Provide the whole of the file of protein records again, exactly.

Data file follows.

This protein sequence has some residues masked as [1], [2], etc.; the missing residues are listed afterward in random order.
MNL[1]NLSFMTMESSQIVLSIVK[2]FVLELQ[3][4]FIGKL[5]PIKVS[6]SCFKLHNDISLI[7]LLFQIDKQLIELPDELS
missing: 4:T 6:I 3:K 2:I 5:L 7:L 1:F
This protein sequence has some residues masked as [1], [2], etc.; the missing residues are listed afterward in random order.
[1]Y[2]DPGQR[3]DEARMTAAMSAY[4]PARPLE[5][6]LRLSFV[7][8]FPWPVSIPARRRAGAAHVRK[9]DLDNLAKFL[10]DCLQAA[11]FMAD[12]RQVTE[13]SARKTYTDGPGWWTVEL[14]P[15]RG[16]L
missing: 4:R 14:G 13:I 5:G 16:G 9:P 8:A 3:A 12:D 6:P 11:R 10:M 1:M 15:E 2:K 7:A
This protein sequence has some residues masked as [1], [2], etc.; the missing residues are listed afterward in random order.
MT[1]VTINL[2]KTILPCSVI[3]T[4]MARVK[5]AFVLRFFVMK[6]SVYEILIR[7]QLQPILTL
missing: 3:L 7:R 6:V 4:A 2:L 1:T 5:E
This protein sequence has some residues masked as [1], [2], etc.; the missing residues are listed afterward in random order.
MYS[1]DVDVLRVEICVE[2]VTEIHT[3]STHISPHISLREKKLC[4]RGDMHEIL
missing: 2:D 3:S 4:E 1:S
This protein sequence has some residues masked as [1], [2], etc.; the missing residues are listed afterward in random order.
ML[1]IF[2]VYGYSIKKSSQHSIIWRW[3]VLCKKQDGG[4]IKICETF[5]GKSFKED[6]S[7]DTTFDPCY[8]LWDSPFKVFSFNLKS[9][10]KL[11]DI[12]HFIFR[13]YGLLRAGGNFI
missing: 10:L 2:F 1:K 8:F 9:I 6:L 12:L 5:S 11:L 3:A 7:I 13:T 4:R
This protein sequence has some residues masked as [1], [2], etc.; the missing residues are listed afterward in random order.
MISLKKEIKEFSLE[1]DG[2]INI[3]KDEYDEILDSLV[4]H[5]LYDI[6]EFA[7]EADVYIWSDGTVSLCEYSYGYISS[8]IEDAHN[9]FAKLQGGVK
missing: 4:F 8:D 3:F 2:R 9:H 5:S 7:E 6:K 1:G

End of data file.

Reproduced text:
This protein sequence has some residues masked as [1], [2], etc.; the missing residues are listed afterward in random order.
MNL[1]NLSFMTMESSQIVLSIVK[2]FVLELQ[3][4]FIGKL[5]PIKVS[6]SCFKLHNDISLI[7]LLFQIDKQLIELPDELS
missing: 4:T 6:I 3:K 2:I 5:L 7:L 1:F
This protein sequence has some residues masked as [1], [2], etc.; the missing residues are listed afterward in random order.
[1]Y[2]DPGQR[3]DEARMTAAMSAY[4]PARPLE[5][6]LRLSFV[7][8]FPWPVSIPARRRAGAAHVRK[9]DLDNLAKFL[10]DCLQAA[11]FMAD[12]RQVTE[13]SARKTYTDGPGWWTVEL[14]P[15]RG[16]L
missing: 4:R 14:G 13:I 5:G 16:G 9:P 8:A 3:A 12:D 6:P 11:R 10:M 1:M 15:E 2:K 7:A
This protein sequence has some residues masked as [1], [2], etc.; the missing residues are listed afterward in random order.
MT[1]VTINL[2]KTILPCSVI[3]T[4]MARVK[5]AFVLRFFVMK[6]SVYEILIR[7]QLQPILTL
missing: 3:L 7:R 6:V 4:A 2:L 1:T 5:E
This protein sequence has some residues masked as [1], [2], etc.; the missing residues are listed afterward in random order.
MYS[1]DVDVLRVEICVE[2]VTEIHT[3]STHISPHISLREKKLC[4]RGDMHEIL
missing: 2:D 3:S 4:E 1:S
This protein sequence has some residues masked as [1], [2], etc.; the missing residues are listed afterward in random order.
ML[1]IF[2]VYGYSIKKSSQHSIIWRW[3]VLCKKQDGG[4]IKICETF[5]GKSFKED[6]S[7]DTTFDPCY[8]LWDSPFKVFSFNLKS[9][10]KL[11]DI[12]HFIFR[13]YGLLRAGGNFI
missing: 10:L 2:F 1:K 8:F 9:I 6:L 12:L 5:S 11:L 3:A 7:I 13:T 4:R
This protein sequence has some residues masked as [1], [2], etc.; the missing residues are listed afterward in random order.
MISLKKEIKEFSLE[1]DG[2]INI[3]KDEYDEILDSLV[4]H[5]LYDI[6]EFA[7]EADVYIWSDGTVSLCEYSYGYISS[8]IEDAHN[9]FAKLQGGVK
missing: 4:F 8:D 3:F 2:R 9:H 5:S 7:E 6:K 1:G